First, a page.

Jack Worth Actor
Arthur Miles Guard
Ray Montgomery Ernie Trent
Jim Toney Brakeman
Murray Leonard Engineer
Marshall Bradford Police Chief
George Taylor Police Surgeon
Milton Parsons Willie Rolf, the Stoolie
John M. Pickard Government Agent
Joel Allen Operative
Claudia Barrett Cashier
Lee Phelps Tower Guard
Buddy Gorman Popcorn Vendor
Garrett Craig Ted Clark
George Spaulding Judge
Sherry Hall Clerk
Ray Bennett Guard
Harry Strang Guard
Sid Melton Russell Hughes
Art Foster Guard
Jim Thorpe Guard
Fern Eggen Margaret Baxter
Eddie Foster Nat Lefeld
Perry Ivins Simpson, the Prison Doctor
Larry McGrath Clocker
Grandon Rhodes Psychiatrist
John McGuire Psychiatrist
Joey Ray Agent
Bob Carson Agent
John Butler Man
Leo Cleary Fireman
Eddie Phillips Government Agent

Technical Credits
Raoul Walsh Director
Edward Carrere Art Director
Murray Cutter Editor
Roy Davidson Special Effects
Louis Edelman Producer
Ivan Goff Screenwriter
Sidney Hickox Cinematographer
Virginia Kellogg Screenwriter
H.F. Koenekamp Special Effects
Fred MacLean Art Director,Set Decoration/Design
Owen Marks Editor
Leah Rhodes Costumes/Costume Designer
Ben Roberts Screenwriter
Russell Saunders Asst. Director
Max Steiner Score Composer
Perc Westmore Makeup

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Scene Index

Side #1 --
1. Credits [1:19]
2. Train Heist [4:07]
3. Red-Hot Buzzsaw [5:12]
4. Taking Care of Silky [4:22]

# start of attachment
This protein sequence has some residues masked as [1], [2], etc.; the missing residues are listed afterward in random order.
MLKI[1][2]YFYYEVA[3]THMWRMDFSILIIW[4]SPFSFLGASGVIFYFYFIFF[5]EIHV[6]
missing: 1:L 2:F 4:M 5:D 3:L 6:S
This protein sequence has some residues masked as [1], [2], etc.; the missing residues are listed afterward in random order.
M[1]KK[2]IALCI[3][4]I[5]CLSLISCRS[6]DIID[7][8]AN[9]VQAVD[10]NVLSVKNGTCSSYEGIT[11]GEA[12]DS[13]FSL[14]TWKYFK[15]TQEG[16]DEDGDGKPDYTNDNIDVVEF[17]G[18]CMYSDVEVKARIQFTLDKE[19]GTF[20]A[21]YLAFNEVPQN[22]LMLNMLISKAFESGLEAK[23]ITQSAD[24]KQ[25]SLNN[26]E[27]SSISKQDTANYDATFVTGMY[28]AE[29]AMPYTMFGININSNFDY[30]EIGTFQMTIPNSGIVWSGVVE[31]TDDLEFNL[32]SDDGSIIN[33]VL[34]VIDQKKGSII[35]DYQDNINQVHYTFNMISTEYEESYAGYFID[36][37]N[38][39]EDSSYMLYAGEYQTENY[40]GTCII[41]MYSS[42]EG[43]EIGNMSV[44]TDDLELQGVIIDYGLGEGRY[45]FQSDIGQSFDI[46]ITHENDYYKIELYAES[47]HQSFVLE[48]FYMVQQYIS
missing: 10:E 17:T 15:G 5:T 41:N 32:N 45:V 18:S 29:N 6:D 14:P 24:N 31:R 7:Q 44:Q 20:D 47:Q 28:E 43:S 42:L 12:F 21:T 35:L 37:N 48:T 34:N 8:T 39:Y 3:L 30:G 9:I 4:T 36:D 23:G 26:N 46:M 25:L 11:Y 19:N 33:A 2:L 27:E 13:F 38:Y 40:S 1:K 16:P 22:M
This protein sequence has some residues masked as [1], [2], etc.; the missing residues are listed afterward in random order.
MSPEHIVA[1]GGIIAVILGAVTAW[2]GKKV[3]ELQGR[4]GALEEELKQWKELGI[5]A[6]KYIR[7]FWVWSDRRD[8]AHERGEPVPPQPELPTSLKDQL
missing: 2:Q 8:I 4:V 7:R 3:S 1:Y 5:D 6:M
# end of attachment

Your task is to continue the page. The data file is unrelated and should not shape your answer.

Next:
5. Tip-Off, Tip Over [3:12]
6. Tailing Ma [4:43]
7. The Lesser Rap [4:32]
8. Not Going Fishing [5:05]
9. Psychopath Profile [3:04]
10. Danger of Discovery [2:48]
11. Little Tricks [3:16]
12. Ma's Watchful Eye [2:16]
13. Metal Shop Accident [2:49]
14. Payback Vows [1:58]
15. Breakout Planning [3:23]
16. Ma's Dead [6:13]
17. Raving Maniac [2:47]
18. Taking a Little Trip [2:48]
19. Giving Him Some Air [4:40]
20. Cody Wouldn't Like It [1:48]
21. In the Back [2:47]
22. Big Ed's Fall [3:03]
23. Trojan Horse [3:03]
24. The Trader [3:45]
25. Maybe I Am Nuts [3:27]
26. Radio Fixer [3:17]
27. Mirror Message [3:27]
28. Catching the Signal [4:10]
29. Hank Fingered [2:30]
30. Cody Jarrett Talking [4:21]
31. Refinery Chase [2:31]
32. Come and Get Me [2:35]
33. Top of the World [2:00]

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White Heat 4.5 out of 5 based on 0 ratings. 6 reviews.
Guest More than 1 year ago